We did a few errands via cyclo (laundry, train station, plane tickets, internet) before meeting up with everyone for lunch and buying postcards from waifish kids. We took a couple of cyclos across town and over a bridge with thousands of other wheeled vehicles to the Citadel, scene of fierce fighting during the war. There is an enormous flagpole where the VC flag flew defiantly until the fortress was recaptured by the Americans after fierce hand-to-hand street battles. Portions have been rebuilt after sever damage, but shelling damage can still be seen throughout the 10 km-square grounds, which now house impressive gates, rebuilt reception halls, destroyed palaces, gardens, empty fields and at least one wandering water buffalo.
Afterward, we played some soccer and hacky-sack with some kids, then took some pictures of people riding by in motos, cyclos and bicycles. . Hue has a much slower, provincial feel than Saigon and the city’s history as a cultural, educational and religious center earned it status as a UNESCO World Heritage site. The people-watching is wonderful here - the older folks are peaceful and serene, even when working, and the school kids laughing in uniforms are adorable. Hue is also said to be the home of “the most beautiful girls in Vietnam”. After watching them glide by on bicycles with their white ao dais flapping behind, Ivan and I couldn’t really argue.
Day 248, Sun, Jan 7, 2001 – We woke early for a
dragon boat tour down the perfume river, which was very
brown and did not quite smell of perfume. There
were narrow sampans,
fishing boats and houseboats along the river and kids were bathing and doing
laundry along the shore. Our boat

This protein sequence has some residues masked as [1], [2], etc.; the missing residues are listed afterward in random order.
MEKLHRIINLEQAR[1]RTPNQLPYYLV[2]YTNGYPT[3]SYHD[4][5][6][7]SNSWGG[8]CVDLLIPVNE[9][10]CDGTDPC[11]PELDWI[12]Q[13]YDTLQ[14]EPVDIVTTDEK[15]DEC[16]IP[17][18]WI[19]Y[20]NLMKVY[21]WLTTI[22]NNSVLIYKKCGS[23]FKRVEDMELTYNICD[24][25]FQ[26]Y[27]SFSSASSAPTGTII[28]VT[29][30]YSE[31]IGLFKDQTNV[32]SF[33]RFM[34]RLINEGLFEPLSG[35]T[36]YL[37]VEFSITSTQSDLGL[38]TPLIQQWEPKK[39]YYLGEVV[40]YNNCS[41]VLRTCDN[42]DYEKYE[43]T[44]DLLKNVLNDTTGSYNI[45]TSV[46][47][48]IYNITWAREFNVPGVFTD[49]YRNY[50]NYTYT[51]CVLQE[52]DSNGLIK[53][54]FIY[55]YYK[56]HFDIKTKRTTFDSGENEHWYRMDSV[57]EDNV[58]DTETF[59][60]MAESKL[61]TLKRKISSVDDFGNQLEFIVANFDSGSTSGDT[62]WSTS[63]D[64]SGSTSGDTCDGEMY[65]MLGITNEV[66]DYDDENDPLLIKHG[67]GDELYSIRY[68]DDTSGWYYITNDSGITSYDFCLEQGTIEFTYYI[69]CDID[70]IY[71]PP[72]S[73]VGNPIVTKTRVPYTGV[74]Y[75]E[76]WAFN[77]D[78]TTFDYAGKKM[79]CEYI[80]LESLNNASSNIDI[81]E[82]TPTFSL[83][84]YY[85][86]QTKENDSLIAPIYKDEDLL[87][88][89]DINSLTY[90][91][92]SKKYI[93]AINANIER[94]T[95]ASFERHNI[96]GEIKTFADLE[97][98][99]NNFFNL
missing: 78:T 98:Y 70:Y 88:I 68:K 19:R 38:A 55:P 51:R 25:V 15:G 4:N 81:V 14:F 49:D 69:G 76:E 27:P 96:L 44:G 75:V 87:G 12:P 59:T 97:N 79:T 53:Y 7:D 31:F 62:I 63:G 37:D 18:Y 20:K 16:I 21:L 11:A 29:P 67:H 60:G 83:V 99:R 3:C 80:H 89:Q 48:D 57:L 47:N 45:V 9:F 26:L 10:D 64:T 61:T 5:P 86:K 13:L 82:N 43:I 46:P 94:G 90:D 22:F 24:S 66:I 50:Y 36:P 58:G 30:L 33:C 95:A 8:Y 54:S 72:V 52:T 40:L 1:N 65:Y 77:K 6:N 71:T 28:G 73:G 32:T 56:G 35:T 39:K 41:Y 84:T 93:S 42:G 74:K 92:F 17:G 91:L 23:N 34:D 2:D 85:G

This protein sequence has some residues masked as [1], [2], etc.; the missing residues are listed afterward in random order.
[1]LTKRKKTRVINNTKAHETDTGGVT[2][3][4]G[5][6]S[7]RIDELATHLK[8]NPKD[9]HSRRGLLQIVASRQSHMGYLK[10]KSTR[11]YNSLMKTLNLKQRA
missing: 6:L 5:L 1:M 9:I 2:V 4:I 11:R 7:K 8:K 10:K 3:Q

stopped at Thien Mu pagoda, one of the most famous sites in Vietnam, with its
21-meter octagon tower facing the river. The
pagoda has a history as a political hotbed of protest and it was from here that
the monk Thich Quang Duc left for Saigon in 1963, where he set himself on fire
the anti-Buddhist policies of President Diem.
Diem’s sister in-law supposedly called it “barbeque party” (no
wonder she was called “Dragon Lady”). The
blue Austin the monk drove is on display, along with a copy of the famous
photograph that succeeded in bringing world attention to Vietnam and resulted in
Diem being overthrown and killed within months.
Our tiny boat carried on to visit several of the royal tombs of the emperors of the Nguyen Dynasty. We had joined 6 others, which was about the limit as we had to balance just right while our guide sat in back with the long propeller rudder. The tombs were wonderfully old, musty stone and porcelain structures, each a little different, but all sharing a solemn serenity befitting an emperor at rest - with plenty of greenery, some water and stone elephants, horses and soldiers standing guard. At some of the tombs we had to take a moto ride up from the banks of the river. The breeze was great in the hot sun and it made us miss my bike back home. The drivers were just kids and somewhat rude to one woman in our group who happened to be a little big. They tried to charge her more for the ride, but she yelled in a great Aussie accent: “Piss off then, I’m walkin’!”. They finally relented and Naomi tried to explain to her that Vietnamese consider fat people healthy and lucky (e.g. the fat Buddhas in some temples), but she wasn’t too happy. Our favorite tomb was the large mausoleum complex for Tu Doc, the longest-reigning and most extravagant Nguyen monarch. It was said that he had his morning tea made from the dew collected from lotuses and had meals consisting of 50 different dishes prepared by 50 different chefs. The guy had quirks that would make Henry VIII blush, but the most amazing is that despite having 104 wives and numerous concubines, he fathered no children. This led to all sorts of stories about sterility and/or impotence.